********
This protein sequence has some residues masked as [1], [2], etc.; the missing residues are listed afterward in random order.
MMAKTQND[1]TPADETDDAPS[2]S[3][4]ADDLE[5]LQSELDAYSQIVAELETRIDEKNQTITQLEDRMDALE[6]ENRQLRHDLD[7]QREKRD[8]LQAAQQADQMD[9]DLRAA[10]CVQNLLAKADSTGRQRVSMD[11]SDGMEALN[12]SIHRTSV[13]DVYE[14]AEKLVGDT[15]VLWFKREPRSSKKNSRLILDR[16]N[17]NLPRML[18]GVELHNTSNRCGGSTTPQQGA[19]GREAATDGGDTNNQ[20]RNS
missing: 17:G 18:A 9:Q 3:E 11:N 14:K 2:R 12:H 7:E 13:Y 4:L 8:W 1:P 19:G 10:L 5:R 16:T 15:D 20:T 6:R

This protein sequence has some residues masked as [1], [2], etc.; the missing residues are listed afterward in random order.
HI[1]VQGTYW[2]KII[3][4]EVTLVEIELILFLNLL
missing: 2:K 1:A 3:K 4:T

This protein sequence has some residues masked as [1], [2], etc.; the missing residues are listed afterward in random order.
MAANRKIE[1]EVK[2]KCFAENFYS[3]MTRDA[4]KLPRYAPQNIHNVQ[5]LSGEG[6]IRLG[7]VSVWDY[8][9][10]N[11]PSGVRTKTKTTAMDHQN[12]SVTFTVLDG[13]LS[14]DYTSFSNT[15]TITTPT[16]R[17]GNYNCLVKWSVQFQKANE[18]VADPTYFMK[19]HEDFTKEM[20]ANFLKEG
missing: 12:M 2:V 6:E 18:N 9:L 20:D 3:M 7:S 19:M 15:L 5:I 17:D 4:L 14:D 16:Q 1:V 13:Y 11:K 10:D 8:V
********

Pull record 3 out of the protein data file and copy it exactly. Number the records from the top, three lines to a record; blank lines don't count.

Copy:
This protein sequence has some residues masked as [1], [2], etc.; the missing residues are listed afterward in random order.
MAANRKIE[1]EVK[2]KCFAENFYS[3]MTRDA[4]KLPRYAPQNIHNVQ[5]LSGEG[6]IRLG[7]VSVWDY[8][9][10]N[11]PSGVRTKTKTTAMDHQN[12]SVTFTVLDG[13]LS[14]DYTSFSNT[15]TITTPT[16]R[17]GNYNCLVKWSVQFQKANE[18]VADPTYFMK[19]HEDFTKEM[20]ANFLKEG
missing: 12:M 2:V 6:E 18:N 9:L 20:D 3:M 7:S 19:M 15:L 5:I 17:D 4:L 14:D 16:Q 1:V 13:Y 11:K 10:D 8:V